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A Framework for Synthesis of Musical Training Examples for Polyphonic Instrument Recognition

  • Author / Creator
    Sethi, Rameel
  • Music information retrieval (MIR), an interdisciplinary field involving the classifying or detection of structure in music, is essential for processing, indexing, querying and making recommendations from the vast amount of musical data available on the web and in audio library collections. Deep neural networks have yielded state-of-the-art results in several MIR tasks, but are often limited by their reliance on the availability of large amounts of annotated training data. Thus, applying deep learning in MIR may prove difficult when applied to music databases with limited amounts of labelling. This thesis addresses the question of whether algorithmically compositions generated from a specification of instruments and note events may serve as a viable alternative to real labeled music recordings for use as training data in MIR classification tasks. We propose a simple framework for generation of synthetic musical compositions for use as training data using the popular Musical Instrument Digital Interface (MIDI) protocol, which may be rendered as audio using commonly available synthesizers. In addition, we apply a variety of audio transformations to the generated audio samples for data augmentation purposes. We apply this music synthesis algorithm to the MIR tasks of polyphony estimation (number of instruments sounding) and instrument recognition (which instruments are playing) in polyphonic tracks where multiple instruments may sound simultaneously in each analysis frame, and evaluate our framework on publicly available annotated music datasets. We empirically demonstrate that pure synthesis of a musical training set without usage of a training set of music yields statistically significant improvements over a random or majority classifier. The main contribution of this thesis is to show that synthetic musical composition generation coupled with data augmentation has the potential to aid content-based MIR in music collections with limited amounts of annotation.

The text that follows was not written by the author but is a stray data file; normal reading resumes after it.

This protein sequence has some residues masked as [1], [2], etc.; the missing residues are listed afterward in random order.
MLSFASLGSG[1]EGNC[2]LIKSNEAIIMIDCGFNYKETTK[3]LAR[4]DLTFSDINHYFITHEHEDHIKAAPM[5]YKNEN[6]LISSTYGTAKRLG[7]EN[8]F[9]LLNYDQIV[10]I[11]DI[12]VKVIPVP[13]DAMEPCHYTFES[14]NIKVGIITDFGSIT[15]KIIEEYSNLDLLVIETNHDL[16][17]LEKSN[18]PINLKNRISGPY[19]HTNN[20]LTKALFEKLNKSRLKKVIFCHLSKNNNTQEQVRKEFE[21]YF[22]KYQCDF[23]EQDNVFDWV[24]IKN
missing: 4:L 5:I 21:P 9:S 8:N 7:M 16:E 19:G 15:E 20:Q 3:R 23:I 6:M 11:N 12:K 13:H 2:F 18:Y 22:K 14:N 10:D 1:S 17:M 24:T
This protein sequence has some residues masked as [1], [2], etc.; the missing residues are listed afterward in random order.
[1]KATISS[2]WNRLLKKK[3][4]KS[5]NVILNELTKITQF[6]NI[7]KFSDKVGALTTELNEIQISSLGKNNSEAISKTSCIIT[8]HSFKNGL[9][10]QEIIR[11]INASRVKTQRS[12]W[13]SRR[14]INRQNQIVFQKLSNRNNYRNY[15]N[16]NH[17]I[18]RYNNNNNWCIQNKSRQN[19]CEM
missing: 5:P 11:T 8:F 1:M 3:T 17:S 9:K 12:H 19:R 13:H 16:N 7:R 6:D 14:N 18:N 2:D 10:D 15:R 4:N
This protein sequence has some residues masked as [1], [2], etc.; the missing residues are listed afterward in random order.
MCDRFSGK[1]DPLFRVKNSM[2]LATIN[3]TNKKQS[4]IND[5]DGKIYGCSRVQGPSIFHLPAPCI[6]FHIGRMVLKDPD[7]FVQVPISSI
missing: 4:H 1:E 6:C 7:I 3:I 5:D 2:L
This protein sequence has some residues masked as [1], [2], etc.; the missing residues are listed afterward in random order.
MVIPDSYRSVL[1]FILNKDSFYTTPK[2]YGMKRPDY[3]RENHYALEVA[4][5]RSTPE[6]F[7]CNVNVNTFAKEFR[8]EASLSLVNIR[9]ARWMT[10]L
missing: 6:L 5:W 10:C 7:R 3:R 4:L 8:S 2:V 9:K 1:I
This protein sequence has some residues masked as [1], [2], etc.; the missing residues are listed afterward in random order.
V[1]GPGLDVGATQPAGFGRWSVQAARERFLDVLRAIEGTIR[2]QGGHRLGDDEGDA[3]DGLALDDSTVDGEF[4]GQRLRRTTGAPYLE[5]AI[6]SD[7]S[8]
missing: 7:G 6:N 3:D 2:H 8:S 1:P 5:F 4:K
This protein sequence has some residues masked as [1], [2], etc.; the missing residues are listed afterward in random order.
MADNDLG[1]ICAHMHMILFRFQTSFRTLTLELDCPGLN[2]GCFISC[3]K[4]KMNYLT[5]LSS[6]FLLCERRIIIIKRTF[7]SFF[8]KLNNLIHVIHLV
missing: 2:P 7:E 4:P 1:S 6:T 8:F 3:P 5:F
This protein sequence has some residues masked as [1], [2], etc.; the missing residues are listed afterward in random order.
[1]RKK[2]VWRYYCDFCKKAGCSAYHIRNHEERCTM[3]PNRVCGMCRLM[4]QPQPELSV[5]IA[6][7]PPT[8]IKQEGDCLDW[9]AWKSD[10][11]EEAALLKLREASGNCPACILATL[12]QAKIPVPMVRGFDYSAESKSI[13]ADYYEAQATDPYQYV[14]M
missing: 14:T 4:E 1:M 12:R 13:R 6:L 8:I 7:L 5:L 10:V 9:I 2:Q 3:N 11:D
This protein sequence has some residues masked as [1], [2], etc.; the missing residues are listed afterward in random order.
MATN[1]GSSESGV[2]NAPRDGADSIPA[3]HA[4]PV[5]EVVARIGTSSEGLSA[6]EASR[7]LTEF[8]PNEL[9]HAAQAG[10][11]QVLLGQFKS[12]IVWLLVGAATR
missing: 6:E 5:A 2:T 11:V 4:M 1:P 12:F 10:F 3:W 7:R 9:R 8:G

• Subjects / Keywords
  • Graduation date
    Fall 2018
  • Type of Item
    Thesis
  • Degree
    Master of Science
  • DOI
    https://doi.org/10.7939/R3M32NS1W
  • License
    Permission is hereby granted to the University of Alberta Libraries to reproduce single copies of this thesis and to lend or sell such copies for private, scholarly or scientific research purposes only. Where the thesis is converted to, or otherwise made available in digital form, the University of Alberta will advise potential users of the thesis of these terms. The author reserves all other publication and other rights in association with the copyright in the thesis and, except as herein before provided, neither the thesis nor any substantial portion thereof may be printed or otherwise reproduced in any material form whatsoever without the author's prior written permission.